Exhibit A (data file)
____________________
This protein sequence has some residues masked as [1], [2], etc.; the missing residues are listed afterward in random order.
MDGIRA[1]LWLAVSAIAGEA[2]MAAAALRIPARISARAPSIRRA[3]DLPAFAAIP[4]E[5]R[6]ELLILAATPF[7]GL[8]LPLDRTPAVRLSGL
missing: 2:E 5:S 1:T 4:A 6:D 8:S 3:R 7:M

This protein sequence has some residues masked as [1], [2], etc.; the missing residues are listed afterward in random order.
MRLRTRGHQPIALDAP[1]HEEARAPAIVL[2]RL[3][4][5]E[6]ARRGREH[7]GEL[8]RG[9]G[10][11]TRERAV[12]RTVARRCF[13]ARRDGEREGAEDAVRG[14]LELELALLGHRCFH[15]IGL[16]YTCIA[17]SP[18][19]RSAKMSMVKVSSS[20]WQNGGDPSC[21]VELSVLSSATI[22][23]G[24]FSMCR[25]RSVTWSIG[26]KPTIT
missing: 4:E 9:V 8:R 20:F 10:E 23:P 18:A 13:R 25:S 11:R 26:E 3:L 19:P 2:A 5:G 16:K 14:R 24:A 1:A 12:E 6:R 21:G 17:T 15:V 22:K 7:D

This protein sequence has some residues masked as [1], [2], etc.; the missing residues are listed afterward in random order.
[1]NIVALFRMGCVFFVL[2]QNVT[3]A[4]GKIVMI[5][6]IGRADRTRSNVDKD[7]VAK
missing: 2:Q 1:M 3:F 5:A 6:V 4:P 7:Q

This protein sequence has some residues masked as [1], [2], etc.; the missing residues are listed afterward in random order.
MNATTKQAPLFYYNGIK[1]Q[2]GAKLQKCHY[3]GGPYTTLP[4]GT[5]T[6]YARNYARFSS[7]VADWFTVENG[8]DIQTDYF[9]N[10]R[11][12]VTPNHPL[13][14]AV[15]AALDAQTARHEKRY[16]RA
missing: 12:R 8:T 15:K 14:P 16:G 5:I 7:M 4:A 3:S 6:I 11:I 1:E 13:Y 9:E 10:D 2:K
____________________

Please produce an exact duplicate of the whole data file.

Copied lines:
This protein sequence has some residues masked as [1], [2], etc.; the missing residues are listed afterward in random order.
MDGIRA[1]LWLAVSAIAGEA[2]MAAAALRIPARISARAPSIRRA[3]DLPAFAAIP[4]E[5]R[6]ELLILAATPF[7]GL[8]LPLDRTPAVRLSGL
missing: 2:E 5:S 1:T 4:A 6:D 8:S 3:R 7:M

This protein sequence has some residues masked as [1], [2], etc.; the missing residues are listed afterward in random order.
MRLRTRGHQPIALDAP[1]HEEARAPAIVL[2]RL[3][4][5]E[6]ARRGREH[7]GEL[8]RG[9]G[10][11]TRERAV[12]RTVARRCF[13]ARRDGEREGAEDAVRG[14]LELELALLGHRCFH[15]IGL[16]YTCIA[17]SP[18][19]RSAKMSMVKVSSS[20]WQNGGDPSC[21]VELSVLSSATI[22][23]G[24]FSMCR[25]RSVTWSIG[26]KPTIT
missing: 4:E 9:V 8:R 20:F 10:E 23:P 18:A 13:R 25:S 11:R 26:E 3:L 19:P 2:A 5:G 16:K 14:R 24:A 1:A 12:E 6:R 21:G 17:T 15:V 22:K 7:D

This protein sequence has some residues masked as [1], [2], etc.; the missing residues are listed afterward in random order.
[1]NIVALFRMGCVFFVL[2]QNVT[3]A[4]GKIVMI[5][6]IGRADRTRSNVDKD[7]VAK
missing: 2:Q 1:M 3:F 5:A 6:V 4:P 7:Q

This protein sequence has some residues masked as [1], [2], etc.; the missing residues are listed afterward in random order.
MNATTKQAPLFYYNGIK[1]Q[2]GAKLQKCHY[3]GGPYTTLP[4]GT[5]T[6]YARNYARFSS[7]VADWFTVENG[8]DIQTDYF[9]N[10]R[11][12]VTPNHPL[13][14]AV[15]AALDAQTARHEKRY[16]RA
missing: 12:R 8:T 15:K 14:P 16:G 5:I 7:M 4:A 3:S 6:I 11:I 1:E 13:Y 9:E 10:D 2:K